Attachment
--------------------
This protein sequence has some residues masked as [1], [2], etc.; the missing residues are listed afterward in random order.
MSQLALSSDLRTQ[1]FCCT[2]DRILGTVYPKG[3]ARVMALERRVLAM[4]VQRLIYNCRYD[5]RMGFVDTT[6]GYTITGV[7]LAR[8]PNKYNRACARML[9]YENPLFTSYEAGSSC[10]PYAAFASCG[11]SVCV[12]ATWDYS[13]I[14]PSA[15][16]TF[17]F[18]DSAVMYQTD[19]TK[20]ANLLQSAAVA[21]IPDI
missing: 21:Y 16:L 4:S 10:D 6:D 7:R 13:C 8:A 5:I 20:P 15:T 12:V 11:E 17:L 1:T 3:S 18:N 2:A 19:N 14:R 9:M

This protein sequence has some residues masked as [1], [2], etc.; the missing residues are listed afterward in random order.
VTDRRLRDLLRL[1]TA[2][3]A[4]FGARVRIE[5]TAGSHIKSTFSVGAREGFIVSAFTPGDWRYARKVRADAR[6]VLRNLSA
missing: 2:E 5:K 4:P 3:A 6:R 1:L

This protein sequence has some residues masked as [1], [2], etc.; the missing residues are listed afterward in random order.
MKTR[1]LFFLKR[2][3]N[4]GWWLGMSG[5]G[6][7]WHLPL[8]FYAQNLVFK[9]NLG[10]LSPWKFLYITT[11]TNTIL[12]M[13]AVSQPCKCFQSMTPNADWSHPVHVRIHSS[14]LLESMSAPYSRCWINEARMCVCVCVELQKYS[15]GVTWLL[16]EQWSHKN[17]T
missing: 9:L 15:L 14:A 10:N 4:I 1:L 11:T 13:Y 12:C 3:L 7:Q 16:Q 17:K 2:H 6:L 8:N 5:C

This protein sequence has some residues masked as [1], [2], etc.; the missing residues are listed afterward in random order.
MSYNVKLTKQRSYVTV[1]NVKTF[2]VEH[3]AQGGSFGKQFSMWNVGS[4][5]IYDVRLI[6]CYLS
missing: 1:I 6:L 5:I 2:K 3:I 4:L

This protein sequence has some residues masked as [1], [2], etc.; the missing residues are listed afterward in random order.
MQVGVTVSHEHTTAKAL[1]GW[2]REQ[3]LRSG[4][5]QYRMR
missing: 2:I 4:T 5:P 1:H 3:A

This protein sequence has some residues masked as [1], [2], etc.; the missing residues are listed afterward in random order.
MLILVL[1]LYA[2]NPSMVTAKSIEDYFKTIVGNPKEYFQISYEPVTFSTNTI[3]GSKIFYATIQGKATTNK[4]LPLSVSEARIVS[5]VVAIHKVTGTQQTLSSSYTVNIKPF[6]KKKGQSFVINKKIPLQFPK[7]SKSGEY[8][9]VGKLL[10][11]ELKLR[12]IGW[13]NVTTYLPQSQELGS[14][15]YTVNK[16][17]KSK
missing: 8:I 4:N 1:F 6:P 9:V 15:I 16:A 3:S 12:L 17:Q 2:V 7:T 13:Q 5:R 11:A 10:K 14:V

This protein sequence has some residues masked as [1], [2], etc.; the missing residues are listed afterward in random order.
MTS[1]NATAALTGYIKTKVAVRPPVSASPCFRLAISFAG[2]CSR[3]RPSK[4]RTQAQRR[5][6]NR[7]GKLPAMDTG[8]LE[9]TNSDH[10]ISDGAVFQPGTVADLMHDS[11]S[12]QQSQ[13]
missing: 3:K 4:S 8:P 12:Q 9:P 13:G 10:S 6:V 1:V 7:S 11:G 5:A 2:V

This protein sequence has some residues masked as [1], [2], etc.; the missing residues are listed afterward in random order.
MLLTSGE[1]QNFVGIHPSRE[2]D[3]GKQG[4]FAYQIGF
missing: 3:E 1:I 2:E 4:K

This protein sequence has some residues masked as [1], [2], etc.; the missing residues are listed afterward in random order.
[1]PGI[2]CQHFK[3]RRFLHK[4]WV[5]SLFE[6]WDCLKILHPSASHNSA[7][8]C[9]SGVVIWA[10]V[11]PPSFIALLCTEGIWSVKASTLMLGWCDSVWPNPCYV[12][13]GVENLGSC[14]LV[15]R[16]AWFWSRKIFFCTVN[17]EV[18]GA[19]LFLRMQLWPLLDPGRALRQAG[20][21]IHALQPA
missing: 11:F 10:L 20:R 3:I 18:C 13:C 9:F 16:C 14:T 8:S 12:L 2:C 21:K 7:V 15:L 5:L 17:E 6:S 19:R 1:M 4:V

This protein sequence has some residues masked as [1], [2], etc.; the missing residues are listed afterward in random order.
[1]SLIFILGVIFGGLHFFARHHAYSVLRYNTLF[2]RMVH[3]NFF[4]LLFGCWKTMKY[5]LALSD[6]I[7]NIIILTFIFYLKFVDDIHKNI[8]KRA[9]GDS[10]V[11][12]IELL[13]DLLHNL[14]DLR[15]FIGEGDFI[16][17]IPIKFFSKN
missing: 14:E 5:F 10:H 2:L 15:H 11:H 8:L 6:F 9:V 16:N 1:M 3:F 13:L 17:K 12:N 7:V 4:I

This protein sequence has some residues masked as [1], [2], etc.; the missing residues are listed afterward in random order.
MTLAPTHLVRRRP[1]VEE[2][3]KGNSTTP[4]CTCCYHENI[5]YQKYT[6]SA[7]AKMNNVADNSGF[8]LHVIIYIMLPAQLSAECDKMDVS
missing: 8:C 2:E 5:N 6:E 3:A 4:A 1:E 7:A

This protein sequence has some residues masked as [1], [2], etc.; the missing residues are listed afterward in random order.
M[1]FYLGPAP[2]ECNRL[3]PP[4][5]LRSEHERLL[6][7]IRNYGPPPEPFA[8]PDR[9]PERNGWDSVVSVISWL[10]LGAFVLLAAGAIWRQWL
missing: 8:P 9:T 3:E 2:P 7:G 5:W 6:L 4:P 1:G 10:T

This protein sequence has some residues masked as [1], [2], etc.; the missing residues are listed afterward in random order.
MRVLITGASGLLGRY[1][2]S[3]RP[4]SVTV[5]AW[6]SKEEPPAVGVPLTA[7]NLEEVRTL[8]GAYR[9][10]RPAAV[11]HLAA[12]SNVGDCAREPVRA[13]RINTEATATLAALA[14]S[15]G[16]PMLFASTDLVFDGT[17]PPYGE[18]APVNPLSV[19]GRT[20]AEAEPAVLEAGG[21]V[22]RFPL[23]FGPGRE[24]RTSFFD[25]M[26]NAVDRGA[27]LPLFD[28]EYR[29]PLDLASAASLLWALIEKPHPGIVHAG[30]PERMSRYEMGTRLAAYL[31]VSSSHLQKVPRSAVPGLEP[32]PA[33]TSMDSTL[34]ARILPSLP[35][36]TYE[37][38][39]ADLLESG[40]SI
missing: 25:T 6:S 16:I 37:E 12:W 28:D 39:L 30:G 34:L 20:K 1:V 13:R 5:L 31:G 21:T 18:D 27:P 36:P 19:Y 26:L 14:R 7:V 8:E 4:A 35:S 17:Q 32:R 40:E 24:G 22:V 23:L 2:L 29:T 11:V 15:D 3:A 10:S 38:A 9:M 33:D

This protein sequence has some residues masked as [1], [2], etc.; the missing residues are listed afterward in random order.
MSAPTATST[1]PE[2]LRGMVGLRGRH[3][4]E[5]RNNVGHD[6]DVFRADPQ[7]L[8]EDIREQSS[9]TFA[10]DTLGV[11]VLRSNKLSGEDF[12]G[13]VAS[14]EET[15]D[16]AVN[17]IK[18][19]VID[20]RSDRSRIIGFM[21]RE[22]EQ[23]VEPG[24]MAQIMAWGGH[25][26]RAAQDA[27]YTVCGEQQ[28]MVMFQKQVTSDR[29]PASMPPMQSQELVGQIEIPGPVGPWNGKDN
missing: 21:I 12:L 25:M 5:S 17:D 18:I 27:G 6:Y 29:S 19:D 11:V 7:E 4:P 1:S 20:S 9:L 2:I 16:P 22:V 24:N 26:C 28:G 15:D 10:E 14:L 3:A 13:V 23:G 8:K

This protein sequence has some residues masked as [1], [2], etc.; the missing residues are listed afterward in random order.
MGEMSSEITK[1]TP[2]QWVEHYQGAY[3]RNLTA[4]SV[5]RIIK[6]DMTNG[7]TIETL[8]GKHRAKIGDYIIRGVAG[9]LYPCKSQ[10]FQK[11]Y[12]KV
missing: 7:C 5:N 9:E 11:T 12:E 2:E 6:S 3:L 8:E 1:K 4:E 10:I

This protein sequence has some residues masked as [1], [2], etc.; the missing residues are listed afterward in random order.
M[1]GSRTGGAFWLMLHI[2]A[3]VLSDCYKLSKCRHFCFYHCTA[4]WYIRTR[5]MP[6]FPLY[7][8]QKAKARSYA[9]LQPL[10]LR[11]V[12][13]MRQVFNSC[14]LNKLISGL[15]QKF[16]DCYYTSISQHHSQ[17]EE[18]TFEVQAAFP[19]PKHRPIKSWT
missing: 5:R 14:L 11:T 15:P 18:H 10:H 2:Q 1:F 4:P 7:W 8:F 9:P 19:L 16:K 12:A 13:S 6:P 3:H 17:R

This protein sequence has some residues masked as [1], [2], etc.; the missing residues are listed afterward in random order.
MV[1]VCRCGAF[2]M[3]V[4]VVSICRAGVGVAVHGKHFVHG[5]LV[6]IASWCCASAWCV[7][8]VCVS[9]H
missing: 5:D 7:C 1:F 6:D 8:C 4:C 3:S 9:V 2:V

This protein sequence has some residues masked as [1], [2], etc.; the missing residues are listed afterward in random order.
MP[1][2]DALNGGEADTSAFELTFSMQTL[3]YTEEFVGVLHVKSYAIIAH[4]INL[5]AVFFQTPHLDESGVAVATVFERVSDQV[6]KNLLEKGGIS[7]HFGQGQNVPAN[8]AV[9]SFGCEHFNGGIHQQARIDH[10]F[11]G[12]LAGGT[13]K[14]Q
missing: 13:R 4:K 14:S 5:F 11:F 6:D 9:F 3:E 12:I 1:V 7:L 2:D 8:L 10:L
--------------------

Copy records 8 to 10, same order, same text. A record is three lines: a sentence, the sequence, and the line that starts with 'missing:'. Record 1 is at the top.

This protein sequence has some residues masked as [1], [2], etc.; the missing residues are listed afterward in random order.
MLLTSGE[1]QNFVGIHPSRE[2]D[3]GKQG[4]FAYQIGF
missing: 3:E 1:I 2:E 4:K

This protein sequence has some residues masked as [1], [2], etc.; the missing residues are listed afterward in random order.
[1]PGI[2]CQHFK[3]RRFLHK[4]WV[5]SLFE[6]WDCLKILHPSASHNSA[7][8]C[9]SGVVIWA[10]V[11]PPSFIALLCTEGIWSVKASTLMLGWCDSVWPNPCYV[12][13]GVENLGSC[14]LV[15]R[16]AWFWSRKIFFCTVN[17]EV[18]GA[19]LFLRMQLWPLLDPGRALRQAG[20][21]IHALQPA
missing: 11:F 10:L 20:R 3:I 18:C 13:C 9:F 16:C 14:T 8:S 12:L 2:C 21:K 7:V 15:L 5:L 17:E 6:S 19:R 1:M 4:V

This protein sequence has some residues masked as [1], [2], etc.; the missing residues are listed afterward in random order.
[1]SLIFILGVIFGGLHFFARHHAYSVLRYNTLF[2]RMVH[3]NFF[4]LLFGCWKTMKY[5]LALSD[6]I[7]NIIILTFIFYLKFVDDIHKNI[8]KRA[9]GDS[10]V[11][12]IELL[13]DLLHNL[14]DLR[15]FIGEGDFI[16][17]IPIKFFSKN
missing: 14:E 5:F 10:H 2:L 15:H 11:H 8:L 6:F 9:V 16:N 1:M 3:F 13:L 17:K 12:N 7:V 4:I